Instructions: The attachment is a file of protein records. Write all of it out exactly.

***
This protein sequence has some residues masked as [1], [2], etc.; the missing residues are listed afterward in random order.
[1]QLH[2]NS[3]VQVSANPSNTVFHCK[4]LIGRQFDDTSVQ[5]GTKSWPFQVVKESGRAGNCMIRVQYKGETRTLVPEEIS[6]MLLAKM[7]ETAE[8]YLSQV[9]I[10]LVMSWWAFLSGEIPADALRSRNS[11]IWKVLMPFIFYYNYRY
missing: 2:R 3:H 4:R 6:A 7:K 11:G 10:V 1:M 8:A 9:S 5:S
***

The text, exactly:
This protein sequence has some residues masked as [1], [2], etc.; the missing residues are listed afterward in random order.
[1]QLH[2]NS[3]VQVSANPSNTVFHCK[4]LIGRQFDDTSVQ[5]GTKSWPFQVVKESGRAGNCMIRVQYKGETRTLVPEEIS[6]MLLAKM[7]ETAE[8]YLSQV[9]I[10]LVMSWWAFLSGEIPADALRSRNS[11]IWKVLMPFIFYYNYRY
missing: 2:R 3:H 4:R 6:A 7:K 11:G 10:V 1:M 8:A 9:S 5:S